A central premise of the new welfare law - that states can move half of their welfare recipients into the work force - now appears unrealistic, according to an analysis by the respected Congressional Budget Office.
The CBO analysis said that Congress did not budget enough money for states to prepare welfare recipients for jobs or community service programs. It estimated the shortfall at $13 billion over the next six years.
Rather than spend the extra money, most states are likely to pay relatively light fines for not meeting their welfare-to-work goals, the report said. States face no fines if they fail to reach another goal of the law: making recipients work for benefits after two years.
The gloomy forecast, coming as states struggle to get welfare plans in place by July 1, reinforces concerns of some state officials and analysts that the work requirements are too tough.
Under the law, states must have 25 percent of eligible welfare recipients working by the end of September.
That requirement increases to 50 percent by the year 2002. But no money was added for that purpose over the federal job-training funds that states already had found inadequate.
“It’s always very unfortunate when a hurdle is set so high that you can only fail,” said Judith Gueron, president of Manpower Development Research Corp., which evaluates jobtraining programs. “All it does is make the public more cynical.”
Rep. E. Clay Shaw Jr., R-Fla., said the work requirements are important to monitor, especially since they were set amid intense partisan bickering.
“The goal was set high and we realize that,” said Shaw, chairman of the subcommittee that wrote the law. “And I think the politics of pushing that legislation drove the process. The Democrats were saying we were ‘weak on work.’ And maybe we did an over-correction.”
But neither the Republican Congress nor the Clinton administration is eager to change the requirements, especially since the welfare caseload is down 15 percent from last year. President Clinton may include $3 billion in his budget to encourage private businesses to hire recipients.
The CBO is being too pessimistic, said Scott Brenner, spokesman for the House Ways and Means Committee. “We think the caseload will continue to drop. It’s just too early. We need to give the bill time to work. Eventually we’re going to see exactly what we need to do to help states get hard-core people to work.”
A spokesman for the Department of Health and Human Services also criticized the CBO analysis, which was written in late December but is just now getting noticed on Capitol Hill. “It is too soon for such dire predictions,” said Michael Kharfen.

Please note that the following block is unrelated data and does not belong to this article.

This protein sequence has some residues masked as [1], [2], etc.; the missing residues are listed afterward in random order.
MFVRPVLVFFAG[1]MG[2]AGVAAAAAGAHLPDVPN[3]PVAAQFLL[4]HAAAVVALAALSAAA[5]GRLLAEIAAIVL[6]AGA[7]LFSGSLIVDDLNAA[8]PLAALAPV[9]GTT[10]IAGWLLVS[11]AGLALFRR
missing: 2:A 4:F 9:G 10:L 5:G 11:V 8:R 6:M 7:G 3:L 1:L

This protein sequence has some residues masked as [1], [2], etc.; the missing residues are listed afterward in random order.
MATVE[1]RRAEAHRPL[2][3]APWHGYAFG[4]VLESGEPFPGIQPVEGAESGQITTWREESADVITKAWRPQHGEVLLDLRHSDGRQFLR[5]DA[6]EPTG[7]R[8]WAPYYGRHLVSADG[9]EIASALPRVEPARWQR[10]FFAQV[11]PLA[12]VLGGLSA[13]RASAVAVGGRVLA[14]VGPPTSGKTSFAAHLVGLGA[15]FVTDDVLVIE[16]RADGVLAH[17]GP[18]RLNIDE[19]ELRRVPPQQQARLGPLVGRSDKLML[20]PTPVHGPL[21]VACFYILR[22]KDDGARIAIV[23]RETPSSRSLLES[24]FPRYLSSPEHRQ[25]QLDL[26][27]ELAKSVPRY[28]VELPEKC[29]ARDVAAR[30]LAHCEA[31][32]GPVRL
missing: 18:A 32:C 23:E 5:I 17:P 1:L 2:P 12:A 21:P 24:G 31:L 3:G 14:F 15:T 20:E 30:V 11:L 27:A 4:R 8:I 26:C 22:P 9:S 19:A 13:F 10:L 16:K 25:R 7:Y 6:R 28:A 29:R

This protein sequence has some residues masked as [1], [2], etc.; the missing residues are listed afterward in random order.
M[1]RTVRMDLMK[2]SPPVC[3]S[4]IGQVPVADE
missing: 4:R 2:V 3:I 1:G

CBO officials acknowledge that declining caseloads could help some states meet the work requirements, especially in the first two years. The problem will come in later years when states grapple with three different work requirements:
Among the 300,000 two-parent households needing assistance, 75 percent have to be working 35 hours a week this year. Yet, only 10 states were able to meet an earlier requirement to get 40 percent of those families working.
Starting in 2002, states must show on a monthly basis that 50 percent of those expected to work are doing so for 30 hours a week. That would mean an estimated 1.7 million recipients nationwide - a lot more than ever participated before. States face penalties up to 5 percent of the federal grant for not reaching the goals, but they can appeal them.
States must ensure that parents receiving two years of benefits get jobs or community service jobs. By 2002, that would be as many as 70 percent of all families.
“Because employment programs have had only modest success in reducing the welfare caseloads, states may be reluctant to commit their own funds to such programs,” the report says.
States experiencing the biggest drops in caseloads have often spent a lot of their own money for job placement and training.
For example, Oregon spent $80 million from 1990 to 1994, and since has had a 40 percent drop. “It was four years of up-front investment,” said welfare spokeswoman Janice Babcock. “Now, the benefits have kicked in.”
But most states, like West Virginia, are just tackling the costs. As states adjust, so must federal officials, Health and Human Resources Secretary Gretchen Lewis. “Just because you write it in federal law,” she said, “doesn’t mean it will happen.”
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